CEO war speech might inspire ethical decisions internally and unethical ones among competing companies.


July 23 • 12:00 PM

Why Do We Love the ‘Kim Kardashian: Hollywood’ Game?

It’s easy enough to turn yourself into a virtual celebrity, complete with fame and mansions—but it will likely cost you.


July 23 • 11:49 AM

Modern Technology Still Doesn’t Protect Americans From Deadly Landslides

No landslide monitoring or warning systems are being used to protect vulnerable communities.


July 23 • 10:00 AM

Outing the Death-Drug Distributors

Calling all hackers: It’s time to go Assange on capital punishment.


July 23 • 8:00 AM

The Surprising Appeal of Products That Require Effort to Use

New research finds they enable consumers to re-establish a feeling that they’re in control of their lives.



July 23 • 6:00 AM

How the Other Half Lifts: What Your Workout Says About Your Social Class

Why can’t triathletes and weightlifters get along?


July 23 • 5:02 AM

Battle of the Public Intellectuals: Edward Glaeser vs. Richard Florida

On gentrification and housing costs.


July 23 • 4:00 AM

Our Fear of Immigrants

Why did a group of fourth graders rally in support of an undocumented classmate while the citizens of Murrieta, California, tried to stop immigrant children from entering their town?


July 22 • 4:00 PM

Can Meditation Really Slow Aging?

Is there real science in the spiritualism of meditation? Jo Marchant meets a Nobel Prize-winner who thinks so.



July 22 • 2:00 PM

The Alabama Judge Who Refuses to Let Desegregation Orders Go Ignored

A federal judge in Alabama says a local school board has failed to meet legal mandate to integrate.


July 22 • 12:00 PM

On the Destinations of Species

It’s almost always easier to cross international borders if you’re something other than human.


July 22 • 10:51 AM

The Link Between Carbs, Gut Microbes, and Colon Cancer

Reduced carb intake among mice protected them from colon cancer.


July 22 • 10:47 AM

Irrational Choice Theory: The LeBron James Migration From Miami to Cleveland

Return migrants to Cleveland have been coming home in large numbers for quite some time. It makes perfect sense.


July 22 • 9:32 AM

This Time, Scalia Was Right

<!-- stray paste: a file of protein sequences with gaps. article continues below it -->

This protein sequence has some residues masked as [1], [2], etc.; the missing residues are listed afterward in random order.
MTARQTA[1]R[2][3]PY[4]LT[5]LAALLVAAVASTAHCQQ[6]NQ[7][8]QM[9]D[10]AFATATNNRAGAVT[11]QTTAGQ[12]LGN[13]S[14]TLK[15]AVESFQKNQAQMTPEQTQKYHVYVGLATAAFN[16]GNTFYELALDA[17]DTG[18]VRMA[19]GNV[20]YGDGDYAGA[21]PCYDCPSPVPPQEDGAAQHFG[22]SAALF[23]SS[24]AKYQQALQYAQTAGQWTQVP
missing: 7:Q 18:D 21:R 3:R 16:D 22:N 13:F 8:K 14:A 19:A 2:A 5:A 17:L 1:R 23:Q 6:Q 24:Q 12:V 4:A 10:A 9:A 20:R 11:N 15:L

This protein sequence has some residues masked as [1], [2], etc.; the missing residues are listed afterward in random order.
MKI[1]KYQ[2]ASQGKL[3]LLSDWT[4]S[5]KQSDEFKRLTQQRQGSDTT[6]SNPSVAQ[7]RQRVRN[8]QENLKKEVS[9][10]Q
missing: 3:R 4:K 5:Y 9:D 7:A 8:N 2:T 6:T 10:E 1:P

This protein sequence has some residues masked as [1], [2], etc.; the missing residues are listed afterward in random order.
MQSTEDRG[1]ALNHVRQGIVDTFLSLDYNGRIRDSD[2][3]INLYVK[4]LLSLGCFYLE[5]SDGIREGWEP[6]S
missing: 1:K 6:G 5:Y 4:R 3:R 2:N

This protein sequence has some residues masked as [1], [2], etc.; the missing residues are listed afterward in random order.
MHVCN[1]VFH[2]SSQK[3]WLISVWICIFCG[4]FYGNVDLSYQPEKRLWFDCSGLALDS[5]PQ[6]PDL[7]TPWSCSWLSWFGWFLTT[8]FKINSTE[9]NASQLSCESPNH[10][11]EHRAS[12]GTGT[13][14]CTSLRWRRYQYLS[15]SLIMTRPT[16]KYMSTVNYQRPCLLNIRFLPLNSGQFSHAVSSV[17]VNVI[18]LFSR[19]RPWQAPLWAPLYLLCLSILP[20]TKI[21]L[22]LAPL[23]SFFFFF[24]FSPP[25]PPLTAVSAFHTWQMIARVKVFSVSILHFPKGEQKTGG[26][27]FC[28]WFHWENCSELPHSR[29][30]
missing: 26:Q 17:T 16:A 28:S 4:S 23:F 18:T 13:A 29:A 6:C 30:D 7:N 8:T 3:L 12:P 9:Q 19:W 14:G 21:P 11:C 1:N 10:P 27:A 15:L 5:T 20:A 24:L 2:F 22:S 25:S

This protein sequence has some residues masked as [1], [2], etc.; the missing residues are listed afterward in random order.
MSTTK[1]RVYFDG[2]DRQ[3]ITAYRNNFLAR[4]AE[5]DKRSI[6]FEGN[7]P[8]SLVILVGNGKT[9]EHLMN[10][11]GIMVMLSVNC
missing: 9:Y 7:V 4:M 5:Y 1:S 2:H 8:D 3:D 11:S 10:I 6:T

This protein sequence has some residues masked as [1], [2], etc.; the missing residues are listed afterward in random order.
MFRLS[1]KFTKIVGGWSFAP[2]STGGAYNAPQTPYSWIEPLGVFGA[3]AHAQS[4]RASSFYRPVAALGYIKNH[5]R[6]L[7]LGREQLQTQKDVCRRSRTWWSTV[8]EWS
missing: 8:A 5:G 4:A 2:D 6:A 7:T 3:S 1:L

President Obama’s recess appointments were wrong and, worse, dangerous.


July 22 • 8:00 AM

On Vegas Strip, Blackjack Rule Change Is Sleight of Hand

Casino operators are changing blackjack payouts to give the house an even greater advantage. Is this a sign that Vegas is on its way back from the recession, or that the Strip’s biggest players are trying to squeeze some more cash out of visitors before the well runs dry?


July 22 • 6:00 AM

Label Me Confused

How the words on a bag of food create more questions than answers.


July 22 • 5:07 AM

Doubly Victimized: The Shocking Prevalence of Violence Against Homeless Women

An especially vulnerable population is surveyed by researchers.


July 22 • 4:00 AM

New Evidence That Blacks Are Aging Faster Than Whites

A large study finds American blacks are, biologically, three years older than their white chronological counterparts.



July 21 • 4:00 PM

Do You Have to Learn How to Get High?

All drugs are socially constructed.


July 21 • 2:14 PM

The New Weapon Against Disease-Spreading Insects Is Big Data

Computer models that pinpoint the likely locations of mosquitoes and tsetse flies are helping officials target vector control efforts.


Follow us


Subscribe Now

How a CEO’s Fiery Battle Speeches Can Shape Ethical Behavior

CEO war speech might inspire ethical decisions internally and unethical ones among competing companies.

Modern Technology Still Doesn’t Protect Americans From Deadly Landslides

No landslide monitoring or warning systems are being used to protect vulnerable communities.

The Link Between Carbs, Gut Microbes, and Colon Cancer

Reduced carb intake among mice protected them from colon cancer.

The New Weapon Against Disease-Spreading Insects Is Big Data

Computer models that pinpoint the likely locations of mosquitoes and tsetse flies are helping officials target vector control efforts.

People Are Clueless About Placebos

Doctors know that sometimes the best medicine is no medicine at all. But how do patients feel about getting duped into recovery?

The Big One

Today, the United States produces less than two percent of the clothing purchased by Americans. In 1990, it produced nearly 50 percent. July/August 2014

Copyright © 2014 by Pacific Standard and The Miller-McCune Center for Research, Media, and Public Policy. All Rights Reserved.